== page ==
The dean of Trinity Episcopal Cathedral says he will not authorize the blessing of same-sex relationships in his congregation, but remains committed to “respectful conversation” on an issue that has divided the church in South Carolina and across the nation.
The Very Rev. Timothy Jones posted the letter to his congregation Thursday, the same day his bishop, the Rt. Rev. W. Andrew Waldo, announced he would permit the provisional rite.
Waldo, who presides over 61 congregations in the Episcopal Diocese of Upper South Carolina, has left it up to clergy to decide whether they will perform the blessing.
“As to my own prayerful reflection on this important issue, I do not believe that Scripture, Christian tradition, nor the Book of Common Prayer authorize me to bless same-sex relationships,” Jones said. “I know well, from years of conversation and study, the arguments brought forward by those who advocate such a blessing, but I have not been persuaded.”
Never miss a local story.
He went on: “I am committed, as always, to the full welcome in our parish of all, regardless of sexual orientation. The church has, to my sadness, failed too often to do so.”
Jones said the congregation will have the opportunity to participate in a curriculum designed by the bishop’s Task Force on Unity and Faithfulness.
“While I will not authorize same-sex blessings at Trinity, I am committed to our having respectful conversations,” he said. “Such discussion may not be always comfortable. It often requires sacrificial love.”
Jones has been dean of the historic downtown cathedral since July 2012. Trinity is the oldest Episcopal congregation in Columbia and the only cathedral in the diocese. As dean, Jones holds one of the most influential positions in the diocese.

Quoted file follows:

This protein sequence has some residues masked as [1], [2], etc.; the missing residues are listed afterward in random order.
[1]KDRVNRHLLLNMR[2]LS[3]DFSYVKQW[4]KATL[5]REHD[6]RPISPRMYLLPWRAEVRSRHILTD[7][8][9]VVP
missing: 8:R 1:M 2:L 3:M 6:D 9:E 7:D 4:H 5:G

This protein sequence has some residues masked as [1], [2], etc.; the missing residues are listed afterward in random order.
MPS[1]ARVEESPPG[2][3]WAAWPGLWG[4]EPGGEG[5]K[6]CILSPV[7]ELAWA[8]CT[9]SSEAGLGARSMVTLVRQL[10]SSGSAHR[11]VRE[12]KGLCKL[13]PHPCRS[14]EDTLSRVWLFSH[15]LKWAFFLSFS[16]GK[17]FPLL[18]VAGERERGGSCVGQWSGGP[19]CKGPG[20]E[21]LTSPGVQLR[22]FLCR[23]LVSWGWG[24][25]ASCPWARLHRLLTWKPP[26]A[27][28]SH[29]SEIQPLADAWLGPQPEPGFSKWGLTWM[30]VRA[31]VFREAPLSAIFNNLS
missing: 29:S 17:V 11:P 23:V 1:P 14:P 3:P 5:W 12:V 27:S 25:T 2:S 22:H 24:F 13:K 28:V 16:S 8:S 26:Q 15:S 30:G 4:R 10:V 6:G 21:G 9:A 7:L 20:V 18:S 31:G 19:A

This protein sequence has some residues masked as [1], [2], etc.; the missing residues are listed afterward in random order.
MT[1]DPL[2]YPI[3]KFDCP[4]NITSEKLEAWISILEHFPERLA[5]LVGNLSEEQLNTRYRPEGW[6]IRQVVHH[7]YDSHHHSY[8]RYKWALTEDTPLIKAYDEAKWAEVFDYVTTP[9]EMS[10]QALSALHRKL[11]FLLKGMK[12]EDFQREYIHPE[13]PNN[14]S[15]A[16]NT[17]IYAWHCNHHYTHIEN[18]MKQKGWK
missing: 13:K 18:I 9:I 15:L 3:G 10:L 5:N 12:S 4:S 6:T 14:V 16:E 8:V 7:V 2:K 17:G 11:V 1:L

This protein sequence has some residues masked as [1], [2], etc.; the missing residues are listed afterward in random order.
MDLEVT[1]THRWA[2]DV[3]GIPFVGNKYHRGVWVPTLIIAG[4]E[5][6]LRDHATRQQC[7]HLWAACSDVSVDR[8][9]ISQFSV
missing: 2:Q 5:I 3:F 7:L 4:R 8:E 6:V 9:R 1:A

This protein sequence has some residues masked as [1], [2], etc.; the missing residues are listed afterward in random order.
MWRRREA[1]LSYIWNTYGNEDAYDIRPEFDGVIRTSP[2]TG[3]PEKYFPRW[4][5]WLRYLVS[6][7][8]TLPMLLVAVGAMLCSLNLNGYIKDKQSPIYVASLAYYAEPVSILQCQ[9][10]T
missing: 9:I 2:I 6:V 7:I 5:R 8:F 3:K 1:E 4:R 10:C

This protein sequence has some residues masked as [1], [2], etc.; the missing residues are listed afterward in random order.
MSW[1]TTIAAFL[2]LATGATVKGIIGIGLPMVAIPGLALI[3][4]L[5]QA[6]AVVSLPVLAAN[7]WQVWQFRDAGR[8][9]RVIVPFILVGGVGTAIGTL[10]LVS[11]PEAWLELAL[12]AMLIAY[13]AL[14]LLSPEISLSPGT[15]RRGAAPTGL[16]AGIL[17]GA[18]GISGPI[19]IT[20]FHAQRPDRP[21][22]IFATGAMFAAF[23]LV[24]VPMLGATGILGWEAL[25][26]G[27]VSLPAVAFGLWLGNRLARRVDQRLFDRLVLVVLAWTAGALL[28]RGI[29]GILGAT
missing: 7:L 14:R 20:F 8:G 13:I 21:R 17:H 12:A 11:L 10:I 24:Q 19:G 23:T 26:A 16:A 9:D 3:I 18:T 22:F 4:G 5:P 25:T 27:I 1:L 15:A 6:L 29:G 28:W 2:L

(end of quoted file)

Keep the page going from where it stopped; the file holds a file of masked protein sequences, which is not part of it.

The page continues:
Jones was among 11 clergy and lay people who served on the bishop’s task force, which was established by Waldo to address the blessing resolution passed by the 2012 General Convention of the U.S. Episcopal Church.
Jones’ decision on the matter was swift but not unexpected. The task force included conservatives and liberals and those in the middle, and after many months of dialogue, “I don’t think anyone’s opinion changed,” Waldo said in an interview Wednesday.
Sally McKay, a Trinity member who also served on the task force, said Jones takes great care with his parishioners and wanted to communicate with them quickly so they would understand his thinking.
“With the public release of Bishop Waldo’s letter and the task force’s curriculum, Dean Jones sent the letter so that his congregation would hear directly from him on this issue,” she said.
Waldo told clergy on Thursday that he would permit them to perform same-sex blessings, a decision he sees as a way of keeping his diocese together in the midst of ongoing national church dissension on matters of human sexuality. Already, many Lowcountry Episcopalians have fled the U.S. church over this issue and other matters they view in opposition to Scripture and tradition.
No clergy would be required to perform the rite, Waldo said, and congregations would undergo a thorough process before gaining the bishop’s approval.
Waldo explained his decision in a 26-page pastoral and theological reflection and urged congregations to make use of the curriculum as a means of studying Scripture and asking deep questions. In coming days, some clergy will seek guidance from their congregations.
The Rev. J. Fletcher Montgomery, rector at St. John’s Episcopal Church on Wheat Street, said he plans to gauge congregational support for such a study.
“The vestry and I are of one mind that we want to hear from the congregation after they have had a chance to read the document,” Montgomery said. “I hope they will be willing to do that. I think it is important for us to deal with the issues at hand in the modern world while we are practicing our faith.”
However, he said, “I think my responsibility as an ordained person is to pastor the people I’m assigned to. I wouldn’t make any decision this big without them.”